Schools across the world have been working hard to create content and resources for students due to the unprecedented circumstances for this upcoming school year. Distance learning, or remote learning, is when face-to-face classroom learning is moved into a temporary online space. This type of learning is different from typical eLearning which is designed and intended for digital spaces. There are two types of learning methods schools are deploying to connect with teachers with students- synchronous and asynchronous teaching and learning. In some situations it may be a mix of both approaches. Synchronous learning mimics the classroom experience; the class meets at a specified time online, teachers lead the class, assign work, and answer questions. With an asynchronous approach teacher-led instructions are done with pre-recorded videos, to be viewed at an unscheduled time and work is done via weekly worksheets or self-paced assignments. While each remote learning method has its own advantages and disadvantages, it is important to be familiar with the various online tools your school and student will be utilizing during the school semester.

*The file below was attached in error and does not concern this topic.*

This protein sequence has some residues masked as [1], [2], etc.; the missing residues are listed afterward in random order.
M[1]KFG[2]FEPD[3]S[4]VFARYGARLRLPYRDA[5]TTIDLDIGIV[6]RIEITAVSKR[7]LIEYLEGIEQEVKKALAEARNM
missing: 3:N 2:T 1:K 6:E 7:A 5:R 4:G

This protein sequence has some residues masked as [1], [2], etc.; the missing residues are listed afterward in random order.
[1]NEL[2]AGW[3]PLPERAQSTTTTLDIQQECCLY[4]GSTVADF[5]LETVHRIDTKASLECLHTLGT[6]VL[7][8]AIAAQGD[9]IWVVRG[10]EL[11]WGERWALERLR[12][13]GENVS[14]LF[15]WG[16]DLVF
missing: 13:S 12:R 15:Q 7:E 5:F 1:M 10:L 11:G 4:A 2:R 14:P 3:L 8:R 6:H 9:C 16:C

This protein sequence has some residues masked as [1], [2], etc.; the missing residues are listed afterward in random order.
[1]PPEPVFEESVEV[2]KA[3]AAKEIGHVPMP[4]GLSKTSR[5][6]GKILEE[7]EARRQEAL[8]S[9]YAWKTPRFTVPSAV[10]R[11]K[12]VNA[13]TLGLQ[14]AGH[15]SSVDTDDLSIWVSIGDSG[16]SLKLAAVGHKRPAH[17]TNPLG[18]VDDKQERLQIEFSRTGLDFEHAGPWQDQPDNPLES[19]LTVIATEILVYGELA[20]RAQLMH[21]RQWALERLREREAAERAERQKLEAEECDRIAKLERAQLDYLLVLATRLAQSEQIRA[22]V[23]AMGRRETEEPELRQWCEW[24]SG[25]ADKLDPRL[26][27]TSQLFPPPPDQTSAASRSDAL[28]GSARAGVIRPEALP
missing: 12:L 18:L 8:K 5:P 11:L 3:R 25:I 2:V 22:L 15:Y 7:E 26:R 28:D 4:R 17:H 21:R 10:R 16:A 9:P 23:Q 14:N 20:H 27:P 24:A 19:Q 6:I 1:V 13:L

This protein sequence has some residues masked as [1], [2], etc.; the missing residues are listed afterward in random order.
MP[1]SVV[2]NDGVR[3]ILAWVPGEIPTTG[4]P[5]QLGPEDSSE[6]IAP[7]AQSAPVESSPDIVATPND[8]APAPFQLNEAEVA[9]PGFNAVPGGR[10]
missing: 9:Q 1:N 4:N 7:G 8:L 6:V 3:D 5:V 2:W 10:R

Many school districts have an online portal or app for students to post assignments, video classroom instruction times, and repositories for turning in work. Typically parents will have a log-in to track your student’s progress and assignments. Districts and teachers often use the portal to communicate any information to students and families instead of reaching out via email. It is important to take some time preferably before classes start to familiarize yourself with the portal/app that your school is using and reach out to the school or administrator with any questions you may have. Often this is the avenue parents will use to submit requests or to reach out to the teacher. Learning how to use the tools and features within the portal or app will be helpful in supporting your student with distance learning.